Making policy is very much like thinking, in that it’s limited by the way it abstracts from reality the finite range of facts available to it. For makers of policy whose remit covers more than a family, clan, tribe or village, this should be a lesson in humility, because policymaking for large numbers of people inevitably entails the use of quantifiable data. Such data are equivalent, at the level of the individual, to our thoughts. Either way, they are extremely limited; what our minds can grasp, articulate and work on do not describe reality. They are individual facts, selectively taken from memory or, when making policy, aggregated, quantifiable information. Unfortunately, as the saying has it, ‘if the only tool you’ve got is a hammer, you’re going to see every problem as a nail’. And the only policymaking tool we have is our intellect backed up, sometimes, by statistics, themselves often contentious.
the individual our thoughts have not (yet) completely crowded out our
insight. We know, most of us, at some level, that our well-being is not
defined by a set of discrete quantifiable circumstances, but is rather a
state of mind, which we’d find very difficult to describe using the
limited vocabulary of whatever language we speak.
though is in a more parlous state; at the national and super-national
levels anyway. For a start, it cannot interpret unprecedented threats,
such as climate change or nuclear proliferation, in any but its own
terms: that is, things to be negotiated, dealt with through the
political process by existing institutional structures or new ones
modelled on them. It cannot see social well-being as anything other than
aggregated targets, with maximum Gross Domestic Product (or GDP per
capita) as the target above all others. But GDP is grotesquely flawed
for that purpose, and most other numerical goals are hardly more
reliable indicators of social welfare. There are quantifiable
measures that do correlate fairly strongly with meaningful social
goals, but these tend to be at the lower levels of wealth, income,
nutrition or education. At these levels, quantifiable increases do generate real, meaningful rises in opportunity and welfare.
government has expanded far beyond helping the disadvantaged. It’s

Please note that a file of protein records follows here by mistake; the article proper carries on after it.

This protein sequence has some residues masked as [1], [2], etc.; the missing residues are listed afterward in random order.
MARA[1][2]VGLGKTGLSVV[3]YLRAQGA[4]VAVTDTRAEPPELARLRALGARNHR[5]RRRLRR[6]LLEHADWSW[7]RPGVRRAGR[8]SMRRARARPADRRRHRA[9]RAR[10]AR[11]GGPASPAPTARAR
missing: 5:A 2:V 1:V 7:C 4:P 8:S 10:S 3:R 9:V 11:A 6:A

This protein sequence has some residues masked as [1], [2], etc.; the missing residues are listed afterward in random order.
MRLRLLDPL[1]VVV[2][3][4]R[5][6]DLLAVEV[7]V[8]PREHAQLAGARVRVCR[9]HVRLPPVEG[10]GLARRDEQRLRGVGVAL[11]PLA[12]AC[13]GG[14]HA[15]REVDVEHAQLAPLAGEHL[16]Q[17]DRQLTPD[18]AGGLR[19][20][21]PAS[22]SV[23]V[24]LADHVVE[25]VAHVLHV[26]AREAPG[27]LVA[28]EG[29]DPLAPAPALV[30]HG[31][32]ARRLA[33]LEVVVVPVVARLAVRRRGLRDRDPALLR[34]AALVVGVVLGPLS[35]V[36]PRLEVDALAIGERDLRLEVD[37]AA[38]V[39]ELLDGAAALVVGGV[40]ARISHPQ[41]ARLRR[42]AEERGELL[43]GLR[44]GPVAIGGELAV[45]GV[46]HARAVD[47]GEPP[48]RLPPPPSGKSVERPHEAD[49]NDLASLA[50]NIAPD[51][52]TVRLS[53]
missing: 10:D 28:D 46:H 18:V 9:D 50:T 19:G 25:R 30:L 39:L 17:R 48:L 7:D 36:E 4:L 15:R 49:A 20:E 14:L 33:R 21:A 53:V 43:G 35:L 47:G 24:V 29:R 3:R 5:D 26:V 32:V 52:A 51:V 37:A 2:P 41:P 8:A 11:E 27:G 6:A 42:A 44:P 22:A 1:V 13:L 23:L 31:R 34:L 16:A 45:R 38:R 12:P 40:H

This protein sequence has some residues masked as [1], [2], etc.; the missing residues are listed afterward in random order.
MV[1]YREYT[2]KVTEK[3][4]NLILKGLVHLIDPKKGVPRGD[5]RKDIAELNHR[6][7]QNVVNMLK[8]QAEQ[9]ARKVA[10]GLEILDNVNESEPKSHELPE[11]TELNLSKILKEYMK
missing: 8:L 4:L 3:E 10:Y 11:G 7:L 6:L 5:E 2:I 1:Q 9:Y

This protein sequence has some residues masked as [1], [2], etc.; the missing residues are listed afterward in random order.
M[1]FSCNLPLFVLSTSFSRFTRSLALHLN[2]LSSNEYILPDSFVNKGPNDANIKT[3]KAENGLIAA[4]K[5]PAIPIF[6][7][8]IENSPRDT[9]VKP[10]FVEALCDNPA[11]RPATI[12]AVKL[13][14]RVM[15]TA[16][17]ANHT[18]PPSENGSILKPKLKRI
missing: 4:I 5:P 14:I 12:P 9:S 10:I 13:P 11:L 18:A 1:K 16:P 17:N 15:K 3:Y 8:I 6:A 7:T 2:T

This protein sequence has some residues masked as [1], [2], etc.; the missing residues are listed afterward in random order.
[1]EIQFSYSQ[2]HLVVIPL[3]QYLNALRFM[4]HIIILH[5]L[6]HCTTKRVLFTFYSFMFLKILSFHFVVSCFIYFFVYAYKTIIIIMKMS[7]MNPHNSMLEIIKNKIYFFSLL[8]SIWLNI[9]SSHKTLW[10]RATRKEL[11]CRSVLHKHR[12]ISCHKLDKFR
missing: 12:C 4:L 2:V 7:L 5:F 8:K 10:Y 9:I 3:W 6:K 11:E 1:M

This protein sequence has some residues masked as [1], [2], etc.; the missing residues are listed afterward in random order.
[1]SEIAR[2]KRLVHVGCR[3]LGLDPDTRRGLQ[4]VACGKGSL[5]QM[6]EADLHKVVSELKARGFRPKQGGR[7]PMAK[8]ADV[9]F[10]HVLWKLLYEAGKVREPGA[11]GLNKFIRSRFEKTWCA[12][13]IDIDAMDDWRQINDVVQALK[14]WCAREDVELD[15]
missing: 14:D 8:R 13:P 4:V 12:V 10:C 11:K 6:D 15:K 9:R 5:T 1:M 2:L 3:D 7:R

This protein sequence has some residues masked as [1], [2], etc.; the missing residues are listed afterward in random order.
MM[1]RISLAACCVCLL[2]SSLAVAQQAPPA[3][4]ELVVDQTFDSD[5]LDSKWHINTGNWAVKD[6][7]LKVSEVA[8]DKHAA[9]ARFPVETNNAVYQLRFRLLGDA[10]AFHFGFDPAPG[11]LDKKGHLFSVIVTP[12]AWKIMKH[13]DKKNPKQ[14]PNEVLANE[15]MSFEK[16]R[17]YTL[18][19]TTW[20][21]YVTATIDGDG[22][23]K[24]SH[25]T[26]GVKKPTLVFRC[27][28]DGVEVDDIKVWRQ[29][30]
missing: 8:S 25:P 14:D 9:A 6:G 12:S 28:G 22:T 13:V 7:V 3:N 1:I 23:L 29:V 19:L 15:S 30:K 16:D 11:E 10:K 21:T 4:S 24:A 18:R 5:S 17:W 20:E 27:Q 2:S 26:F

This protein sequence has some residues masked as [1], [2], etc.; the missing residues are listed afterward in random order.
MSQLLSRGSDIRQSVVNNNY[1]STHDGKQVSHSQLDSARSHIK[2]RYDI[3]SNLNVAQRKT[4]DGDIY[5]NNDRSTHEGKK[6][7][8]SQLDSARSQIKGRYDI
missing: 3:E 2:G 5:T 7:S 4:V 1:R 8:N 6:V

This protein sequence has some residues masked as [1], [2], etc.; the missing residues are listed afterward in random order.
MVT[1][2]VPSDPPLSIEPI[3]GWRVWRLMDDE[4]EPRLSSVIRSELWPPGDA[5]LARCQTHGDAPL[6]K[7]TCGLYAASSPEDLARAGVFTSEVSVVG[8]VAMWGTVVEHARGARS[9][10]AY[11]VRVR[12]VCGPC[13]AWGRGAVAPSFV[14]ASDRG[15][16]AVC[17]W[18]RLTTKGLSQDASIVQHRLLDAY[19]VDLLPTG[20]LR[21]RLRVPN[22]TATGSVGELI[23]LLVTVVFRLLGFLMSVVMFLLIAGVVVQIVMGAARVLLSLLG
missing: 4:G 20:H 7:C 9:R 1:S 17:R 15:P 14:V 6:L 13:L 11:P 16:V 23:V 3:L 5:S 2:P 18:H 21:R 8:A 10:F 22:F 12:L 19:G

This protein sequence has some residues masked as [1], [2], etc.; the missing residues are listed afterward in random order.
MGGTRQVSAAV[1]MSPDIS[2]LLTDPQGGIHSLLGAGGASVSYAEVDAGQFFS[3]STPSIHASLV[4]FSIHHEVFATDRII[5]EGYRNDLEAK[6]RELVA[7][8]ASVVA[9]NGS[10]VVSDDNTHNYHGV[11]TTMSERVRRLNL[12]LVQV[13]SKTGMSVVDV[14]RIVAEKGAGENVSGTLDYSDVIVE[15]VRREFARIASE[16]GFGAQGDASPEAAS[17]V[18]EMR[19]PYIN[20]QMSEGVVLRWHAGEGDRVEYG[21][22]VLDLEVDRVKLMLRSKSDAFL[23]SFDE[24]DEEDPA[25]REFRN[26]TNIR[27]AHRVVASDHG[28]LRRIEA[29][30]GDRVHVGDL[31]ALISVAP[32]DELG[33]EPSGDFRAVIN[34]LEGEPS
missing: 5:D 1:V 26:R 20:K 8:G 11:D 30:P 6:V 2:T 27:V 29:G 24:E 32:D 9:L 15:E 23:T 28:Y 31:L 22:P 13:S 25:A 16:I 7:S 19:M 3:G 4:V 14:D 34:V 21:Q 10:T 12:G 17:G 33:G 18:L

expanded into areas where its reliance on aggregated data is not only
leading it awry, but into activities that crowd out the more adaptive,
responsive and responsible instincts of real people. At the same time,
the planet is confronted with challenges, such as climate change and
nuclear proliferation, that government cannot meet. Most of the
population is now so used to handing over responsibility to a large and
remote public sector that we think that government will solve such
problems. Or we think that if government cannot solve them, they cannot
be solved. The remarkable ability of humans to adapt and survive, our
prodigious energy and ingenuity, is stunted, or channelled into
cynicism, despair or such flippant, but lucrative, pursuits such as the
marketing of dog food, where the goals are immediate, identifiable and
no threat to the existing order.
is a widening gap between government and the people it’s supposed to
represent. It wouldn’t matter very much of the public sector were small,
and satisfied to remain so, and if real people controlled their own
destiny. But the public sector is none of those things. It’s big, remote
and intrusive, and it’s failing to meet our most urgent challenges.
This combination could mean calamity, not just for millions, or hundreds
of millions of human beings, but for the entire planet.
Social Policy Bonds could help close the ever widening gap between politicians and people. By targeting social and environmental goals, rather than the supposed means of achieving them, they could bring ordinary people into the policymaking process. Ends are meaningful; means are not, especially when they are (deliberately?) obscured by complex, arcane and protracted policymaking processes. By focusing on ends we should be clarifying exactly what we want to achieves. But perhaps more important than clarity and even their advantages of greater efficiency, transparency and policy stability over time, Social Policy Bonds would generate buy-in. By participating in making policy, people would be more readily accepting of the trade-offs that are inescapable when choosing which social and environmental goals should have priority.